2) We wonder, “Can I handle all the distresses that working-class people might bring to my RC classes?” This is a middle-class fear, from the conditions created by capitalism. (We also often feel like we must “fix” people rather than empower them.)

To think clearly about our economic situation, we need far more than a drip and trickle of hints and phrases about it. More of us can start reading and learning for ourselves. We can formulate a vision of a cooperative society and articulate it clearly and often. There are many cooperative endeavors that point in the direction of a classless society—non-profits, advocacy groups, worker-owned businesses, land conservancies and trusts, fisher-people cooperatives, religious organizations, food-producing operations, and more—and talking about these would work well at any RC event and on most occasions.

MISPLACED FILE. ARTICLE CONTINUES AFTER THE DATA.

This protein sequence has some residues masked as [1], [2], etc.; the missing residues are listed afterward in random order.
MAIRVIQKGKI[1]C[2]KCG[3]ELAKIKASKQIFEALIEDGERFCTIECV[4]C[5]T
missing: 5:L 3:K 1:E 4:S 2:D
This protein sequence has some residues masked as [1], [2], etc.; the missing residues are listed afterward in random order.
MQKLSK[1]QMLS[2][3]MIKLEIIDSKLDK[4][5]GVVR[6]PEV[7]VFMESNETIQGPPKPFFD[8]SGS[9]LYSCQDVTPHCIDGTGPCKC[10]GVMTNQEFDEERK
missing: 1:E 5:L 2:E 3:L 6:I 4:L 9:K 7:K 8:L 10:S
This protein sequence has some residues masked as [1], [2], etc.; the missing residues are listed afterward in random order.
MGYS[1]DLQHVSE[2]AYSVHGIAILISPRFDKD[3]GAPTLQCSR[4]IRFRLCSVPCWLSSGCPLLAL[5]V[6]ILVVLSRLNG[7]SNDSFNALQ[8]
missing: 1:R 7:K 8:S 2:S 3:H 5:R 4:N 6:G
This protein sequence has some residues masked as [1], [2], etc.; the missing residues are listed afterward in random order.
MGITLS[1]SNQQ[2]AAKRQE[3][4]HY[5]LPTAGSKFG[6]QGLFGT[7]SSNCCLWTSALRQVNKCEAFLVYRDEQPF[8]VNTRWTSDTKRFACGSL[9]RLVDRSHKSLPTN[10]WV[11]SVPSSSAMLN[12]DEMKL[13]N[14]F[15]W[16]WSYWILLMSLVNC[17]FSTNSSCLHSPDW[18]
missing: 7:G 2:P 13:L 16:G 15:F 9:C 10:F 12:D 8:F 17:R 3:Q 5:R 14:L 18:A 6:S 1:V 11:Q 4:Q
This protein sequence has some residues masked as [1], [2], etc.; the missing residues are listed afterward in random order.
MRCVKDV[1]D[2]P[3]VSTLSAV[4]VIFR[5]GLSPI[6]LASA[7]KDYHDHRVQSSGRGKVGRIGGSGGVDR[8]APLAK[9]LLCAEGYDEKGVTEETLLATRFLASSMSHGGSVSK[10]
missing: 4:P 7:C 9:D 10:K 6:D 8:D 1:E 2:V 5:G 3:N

We also need to develop in our Communities a strong core of working-class leaders. With counseling support, they will make the trickle of hints and phrases into a major stream for justice, and together we’ll be able to build the new world we all yearn for.

Anne Mackie
Cary, North Carolina, USA

Reprinted from the e-mail discussion
list for RC Community members

1 Dan Nickerson is the International Liberation Reference Person for Working-Class People.
2 A precinct Democratic Party is the most local organization of the Democratic Party, the more progressive of the two main political parties in the United States.

Last modified: 2022-12-25 10:17:04+00